A cut in Cal Grants could make going to a private university harder for low-income students, further limiting their options to get a college education, a local university administrator says.
In the budget he recently signed, Gov. Jerry Brown cut Cal Grants for students at private nonprofit and for-profit universities. Cal Grants are based primarily on family income.
The cut, which takes effect this coming school year, will affect students at schools such as California Lutheran University in Thousand Oaks, said Matthew Ward, CLU's vice president for enrollment management and marketing.
"The long-term implications of this are of great concern," Ward said. "State schools can't take more students, and these students are losing their funding to go to private schools. ... The worst case scenario — they don't get educated at all."
Students statewide already are finding going to college harder as the state's public universities trim enrollment, classes and services in response to state budget cuts. That means more are turning to private schools and out-of-state schools, which haven't been hit as hard.
"What does this mean for education in general?" Ward said. "Where are these students going to be able to go?"
Under the governor's budget, the maximum Cal Grant for students attending a private nonprofit university will decline to $9,223 from $9,708 this coming school year. Over the next two years, the grant will continue to drop, falling to $8,056 in 2014-15.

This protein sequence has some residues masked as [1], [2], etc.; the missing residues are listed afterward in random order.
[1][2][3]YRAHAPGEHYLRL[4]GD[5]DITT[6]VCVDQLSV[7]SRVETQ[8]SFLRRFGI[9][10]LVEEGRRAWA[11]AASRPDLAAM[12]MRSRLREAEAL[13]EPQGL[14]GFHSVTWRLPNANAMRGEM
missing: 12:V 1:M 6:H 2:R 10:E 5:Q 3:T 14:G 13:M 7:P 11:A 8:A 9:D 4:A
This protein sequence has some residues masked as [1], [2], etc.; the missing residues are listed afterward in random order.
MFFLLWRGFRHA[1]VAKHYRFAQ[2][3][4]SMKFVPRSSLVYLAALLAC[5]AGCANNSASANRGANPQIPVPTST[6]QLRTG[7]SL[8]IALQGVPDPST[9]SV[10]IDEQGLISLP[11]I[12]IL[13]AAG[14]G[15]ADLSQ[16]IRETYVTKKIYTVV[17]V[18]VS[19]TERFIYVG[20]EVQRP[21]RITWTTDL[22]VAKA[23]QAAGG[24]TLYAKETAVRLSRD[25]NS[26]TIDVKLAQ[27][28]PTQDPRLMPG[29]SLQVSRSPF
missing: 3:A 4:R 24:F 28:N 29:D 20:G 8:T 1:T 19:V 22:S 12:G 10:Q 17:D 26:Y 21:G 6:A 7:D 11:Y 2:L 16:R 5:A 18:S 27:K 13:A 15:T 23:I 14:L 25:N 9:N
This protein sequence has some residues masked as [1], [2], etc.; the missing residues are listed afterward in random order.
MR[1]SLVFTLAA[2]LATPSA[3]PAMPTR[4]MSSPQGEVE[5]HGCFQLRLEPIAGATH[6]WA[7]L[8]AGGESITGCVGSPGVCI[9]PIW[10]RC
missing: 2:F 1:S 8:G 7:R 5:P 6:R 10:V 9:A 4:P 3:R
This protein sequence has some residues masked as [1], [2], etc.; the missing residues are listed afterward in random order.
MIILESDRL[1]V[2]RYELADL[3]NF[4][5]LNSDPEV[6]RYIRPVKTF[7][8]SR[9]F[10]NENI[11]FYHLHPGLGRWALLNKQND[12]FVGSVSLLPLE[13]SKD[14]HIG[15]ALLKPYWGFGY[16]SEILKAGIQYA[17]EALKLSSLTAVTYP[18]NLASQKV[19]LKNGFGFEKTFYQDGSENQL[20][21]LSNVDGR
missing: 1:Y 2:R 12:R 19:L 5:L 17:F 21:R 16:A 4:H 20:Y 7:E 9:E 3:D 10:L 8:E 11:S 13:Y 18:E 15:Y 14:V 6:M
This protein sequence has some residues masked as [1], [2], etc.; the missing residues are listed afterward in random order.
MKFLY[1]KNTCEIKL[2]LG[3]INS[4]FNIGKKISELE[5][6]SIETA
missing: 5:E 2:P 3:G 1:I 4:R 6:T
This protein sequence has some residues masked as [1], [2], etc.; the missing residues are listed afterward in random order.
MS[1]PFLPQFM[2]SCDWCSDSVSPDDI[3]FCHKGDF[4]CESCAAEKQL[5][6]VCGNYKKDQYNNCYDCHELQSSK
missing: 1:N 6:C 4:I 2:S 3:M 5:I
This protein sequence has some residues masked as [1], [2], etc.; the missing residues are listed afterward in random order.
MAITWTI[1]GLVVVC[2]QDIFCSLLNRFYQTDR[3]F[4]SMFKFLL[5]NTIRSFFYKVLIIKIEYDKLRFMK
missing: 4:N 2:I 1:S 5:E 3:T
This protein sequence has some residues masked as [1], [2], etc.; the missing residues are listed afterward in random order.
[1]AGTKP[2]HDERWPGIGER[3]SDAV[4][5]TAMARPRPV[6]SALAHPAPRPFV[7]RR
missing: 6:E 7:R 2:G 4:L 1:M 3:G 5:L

Magen Sanders, 19, a CLU sophomore who has a Cal Grant, thinks she may have to take out another loan to make up the difference. But she's worried about students who couldn't go to school without the full grant.
"For other students I've met, there's no way of making up that money," Sanders said. "If they didn't have that, there's no way they would have been able to go to college. This will have a larger impact than most people think."
CLU has about 400 students who receive Cal Grants, Ward said. The school's total enrollment is about 2,400.
The school is still deciding how it will handle the cuts, but it likely will cover the shortfall for students, he said.
Students at for-profit universities such as Brooks Institute will be harder hit. The maximum grant for students at those schools will also decrease to $9,223 from $9,708 next year — the same drop as at private schools. But for the next school year, the grant will drop to $4,000.
Seven percent of Brooks students receive Cal Grants, and the school does not expect the cuts to have a big impact, officials said.